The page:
We braved a final journey to Ao Nang for our last day. We woke early, had a quick breakfast and took the longtail boat to Ao Nang. Before we did anything else, we spotted the longtail boatman who brought us home two nights ago and arranged with his friend to pick us up at 8.30pm for 800 baht. There isn’t any surcharge, that’s actually the cost of chartering the whole boat which normally costs 100 baht per passenger. Sure it made me feel better.
Then we headed back to the same agency to rent a car. We found out that all the cars in town had been hired and all we were left with was a Suzuki C – a mini pickup. We tried other agencies who either were also out of cars or refused to rent one to us without our passport.
After more than a hour of pointless negotiation and searching, we settled for the pickup which was rather cramp for the four of us. At least it costs us only 850 baht. So off we went to our first stop – the Giant Catfish Farm which is located about 15minutes NW of town, near the Nosey Parker.
1. Giant Catfish Farm
The farm is managed by an elderly American and it was rather strange for me to find someone like her in the rural part of Thailand. The entrance fee for the farm is only a paltry 20 baht per person to pay for the fish feed. And this was really money well spent especially if you have kids. The farm is built like an adventure part with bridges, dirt tracks and muddy rivers filled with exotic edible fishes.
Within 5 minutes from the entrance, we came upon the first catfish pond and we threw the fish feed into it. The catfishes lunged at them, opening their toothless mouths as wide as they can. The competition for the pellets was so fierce that they were literally clambering on top of one another, taking no heed that they are fully out of the water. It was quite a sight to behold. The farm also has a small collection of really furry and cute bunnies in contrast to three pathetic crocodiles.
2. Ao Luk
After lunch, we took a drive northwards with hopes to explore some limestone caves. An hour or so drive out, we turned out when we saw a sign directing to Tham Hua Kalok or “Big Skull Cave”. I read about it in the guidebooks which have prehistoric cave paintings. Given my magnetic attraction to all things historical, I shortlist this one from a map dotted with at least 20 caves.
I realized upon arrival that this is one of the tour attractions (Ao Luk) which I could have booked from the comforts of my hotel room. Whatever. The person in charge told me that since I made my own way here, he could give us a discount. I was thrilled until I found out that canoeing down the river was involved. What a bummer! Although he assured me the waters are neither deep nor rushing, we decided not to risk it.
3. Khao Phanom Bencha National Park
So we made a detour and drove back towards Krabi for another hour. Since we still had time, I convinced my hubby to bring us to Khao Phanom Bencha National Park to take a look at a waterfall. The turnout to the national park is about 10 minutes drive from Krabi town and another 30 minutes through the dusty small road. You can also visit the Tiger Cave Temple from here, but since we were short of time, the waterfall was more interesting.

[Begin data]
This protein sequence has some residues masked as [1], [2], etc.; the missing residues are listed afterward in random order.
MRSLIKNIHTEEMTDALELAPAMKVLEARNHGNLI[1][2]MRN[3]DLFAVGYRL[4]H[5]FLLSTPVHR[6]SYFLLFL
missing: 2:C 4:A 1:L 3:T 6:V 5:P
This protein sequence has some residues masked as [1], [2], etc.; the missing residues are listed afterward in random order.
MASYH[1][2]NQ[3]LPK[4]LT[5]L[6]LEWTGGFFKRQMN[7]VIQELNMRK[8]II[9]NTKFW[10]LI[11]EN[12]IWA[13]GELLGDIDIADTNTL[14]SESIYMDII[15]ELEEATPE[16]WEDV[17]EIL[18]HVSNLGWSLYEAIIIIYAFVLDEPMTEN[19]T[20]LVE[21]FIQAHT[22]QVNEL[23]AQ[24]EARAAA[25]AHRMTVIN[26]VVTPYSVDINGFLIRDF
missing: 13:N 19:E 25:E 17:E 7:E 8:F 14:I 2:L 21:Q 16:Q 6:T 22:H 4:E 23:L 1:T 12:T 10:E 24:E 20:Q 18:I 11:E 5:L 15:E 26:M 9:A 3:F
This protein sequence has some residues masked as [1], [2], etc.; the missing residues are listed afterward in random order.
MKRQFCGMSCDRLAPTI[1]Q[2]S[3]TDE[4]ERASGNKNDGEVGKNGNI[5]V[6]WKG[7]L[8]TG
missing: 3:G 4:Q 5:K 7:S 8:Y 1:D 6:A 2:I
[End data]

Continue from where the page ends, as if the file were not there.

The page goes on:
When we finally arrived, the lady informed us that the national park is closed to visitors. You cannot imagine the disappointment that flashed across my face. It was 4pm and operation hours stated that it closed at 4.30pm. I couldn’t quite understand what she was telling me as I was feeling desperate by now – I only wanted to see the waterfall! I drove all the way here! Look at my children! It won’t take too long! She finally relented. I think she must have said under her breath – it’s your life. Don’t blame me if you get into trouble.
From the entrance to the waterfall is an easy 15 minutes trek which we all enjoyed. It was like discovering an old love all over again. I really love trekking through parks! So when I saw the slippery stone steps that led all the way to the pool before the waterfall, it didn’t occur to me how dangerous it was and insisted that we climb all the way up there. Joel was really of good cheer to dare it on his own. My boy is all so grown up already! Between Theo and I, we carried Elizabeth from boulder to boulder.
After 10 minutes of concentrated effort and family teamwork, we arrived at our destination and enjoyed the view of the seven-tiered Huay Toi waterfall. It is not majestic in comparison with the many other great waterfalls but very well worth the adventure as a family.
4. Krabi Town
Then we packed off to Krabi for dinner and by courtesy, the restaurant owner screened ‘The Beach’ starring Leonardo DiCaprio. Well at least I managed a glimpse at Phi Phi Island. After dinner we took a stroll along the stretch of Khongkha Road that meets Chaofa Road. Every night, there is a small night market here with several stalls dishing out local delicacies at very cheap prices.
Our driver missed out one piece of our luggage when we arrived at Krabi International airport. Thankfully we still had time so he double-backed to the pier to find it. It was apparently left on the longtail boat that ferried us from Railay. I was only thankful that it was still there.
And so that wrapped up our five-day adventure in Krabi. Like the family vacation in France and Italy, it is a constant struggle between what would have made it a fulfilling trip for me and what was realistic for a family with two young children in toll. I guess it will be a conflict until they (all three of them) are all relatively independent.
The least I can do is to inculcate a love for travel, an appreciation for nature, an acceptance of different cultures and a thirst for adventure in my children.